Global blue food production at risk from human-caused environmental changes, study finds

A tilapia aquaculture operation in Thailand.

Over 90 percent of global blue food production faces substantial risks from environmental changes, with leading seafood-producing countries – including China, Norway, and the U.S. – running the highest risks, according to a new study.

Published in the scientific journal Nature Sustainability, the study, “Vulnerability of blue foods to human-induced environmental change,” included a global analysis assessing the vulnerability of countries’ fisheries and aquaculture production in the face of anthropogenic impacts, or environmental changes directly caused by human activities. Specifically, anthropogenic threats can reduce the amount of high-quality blue food countries can produce by altering water quality and habitats, causing shifts or declines in stocks, and compromising food safety by contaminating fish with pathogens or pollutants that are toxic for human consumption.

“These findings … pose significant consequences for the production and safety of aquatic, or ‘blue,’ foods, which are increasing in demand across global diets and comes at a time when global food security is already reeling from multiple crises, including the impact of climate change,” Xiamen University Professor Ling Cao, a co-author of the study, said.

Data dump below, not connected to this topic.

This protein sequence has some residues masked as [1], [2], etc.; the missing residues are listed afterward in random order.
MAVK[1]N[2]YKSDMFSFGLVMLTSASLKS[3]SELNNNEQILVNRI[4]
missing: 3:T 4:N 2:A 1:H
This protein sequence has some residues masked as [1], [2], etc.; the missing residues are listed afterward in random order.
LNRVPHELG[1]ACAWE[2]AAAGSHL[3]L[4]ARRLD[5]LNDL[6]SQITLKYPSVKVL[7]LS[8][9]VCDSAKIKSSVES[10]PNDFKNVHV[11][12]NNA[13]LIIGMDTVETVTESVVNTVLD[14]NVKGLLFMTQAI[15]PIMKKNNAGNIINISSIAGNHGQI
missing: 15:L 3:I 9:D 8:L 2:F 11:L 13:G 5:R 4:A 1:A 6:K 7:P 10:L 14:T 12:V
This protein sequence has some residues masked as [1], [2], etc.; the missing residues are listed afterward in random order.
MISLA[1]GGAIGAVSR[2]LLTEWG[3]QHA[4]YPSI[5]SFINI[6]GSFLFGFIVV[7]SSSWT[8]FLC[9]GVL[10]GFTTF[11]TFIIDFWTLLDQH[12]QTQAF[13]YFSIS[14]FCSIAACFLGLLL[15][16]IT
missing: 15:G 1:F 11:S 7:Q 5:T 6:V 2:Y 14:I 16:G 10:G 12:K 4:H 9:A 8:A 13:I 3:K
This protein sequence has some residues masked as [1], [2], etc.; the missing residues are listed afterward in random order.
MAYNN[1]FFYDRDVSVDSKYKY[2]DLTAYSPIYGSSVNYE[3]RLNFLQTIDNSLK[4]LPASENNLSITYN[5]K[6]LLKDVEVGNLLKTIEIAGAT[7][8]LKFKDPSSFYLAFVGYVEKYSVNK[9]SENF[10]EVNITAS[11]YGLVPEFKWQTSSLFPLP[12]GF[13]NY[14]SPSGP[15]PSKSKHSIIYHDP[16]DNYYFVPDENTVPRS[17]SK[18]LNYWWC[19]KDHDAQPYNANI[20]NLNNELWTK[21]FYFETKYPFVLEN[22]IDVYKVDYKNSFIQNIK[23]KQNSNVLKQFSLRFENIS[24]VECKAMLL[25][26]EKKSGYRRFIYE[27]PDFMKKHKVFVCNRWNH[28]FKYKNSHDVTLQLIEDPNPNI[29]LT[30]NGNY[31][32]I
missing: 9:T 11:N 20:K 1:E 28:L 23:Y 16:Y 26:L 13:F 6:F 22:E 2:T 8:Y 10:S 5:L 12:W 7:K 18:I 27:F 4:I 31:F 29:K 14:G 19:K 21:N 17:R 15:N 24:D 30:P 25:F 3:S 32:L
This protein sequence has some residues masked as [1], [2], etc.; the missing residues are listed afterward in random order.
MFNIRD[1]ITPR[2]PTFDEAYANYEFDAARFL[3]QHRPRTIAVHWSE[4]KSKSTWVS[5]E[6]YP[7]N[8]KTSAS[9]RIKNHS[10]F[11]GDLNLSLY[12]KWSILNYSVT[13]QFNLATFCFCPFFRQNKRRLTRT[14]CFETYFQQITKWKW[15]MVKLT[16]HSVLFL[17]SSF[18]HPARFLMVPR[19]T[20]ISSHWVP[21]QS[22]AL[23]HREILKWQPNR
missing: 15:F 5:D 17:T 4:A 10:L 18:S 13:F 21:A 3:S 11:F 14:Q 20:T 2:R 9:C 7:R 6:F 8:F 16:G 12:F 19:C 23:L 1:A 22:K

Produced as part of the Blue Food Assessment – an international joint initiative bringing together over 100 scientists to understand and promote sustainable blue food projects – the research identified the most relevant human-caused stressors that affect blue food quantity and quality, such as a rise in sea levels, eutrophication, and pesticide use.

Approximately 3.2 billion people rely on blue foods worldwide, the study stated, making these products pivotal in mitigating malnutrition, particularly in low-income and small island developing states (SIDS), as a crucial source of animal protein, essential fatty acids, and critical micronutrients. 

“From the world’s biggest producers to small island states, greater mitigation and adaptation strategies need to be implemented to avoid the worst-case scenarios of environmental stressors significantly impacting food security and food safety in populations dependent upon blue foods,” Cao said.

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Photo courtesy of Daracha Thiammueang/Shutterstock

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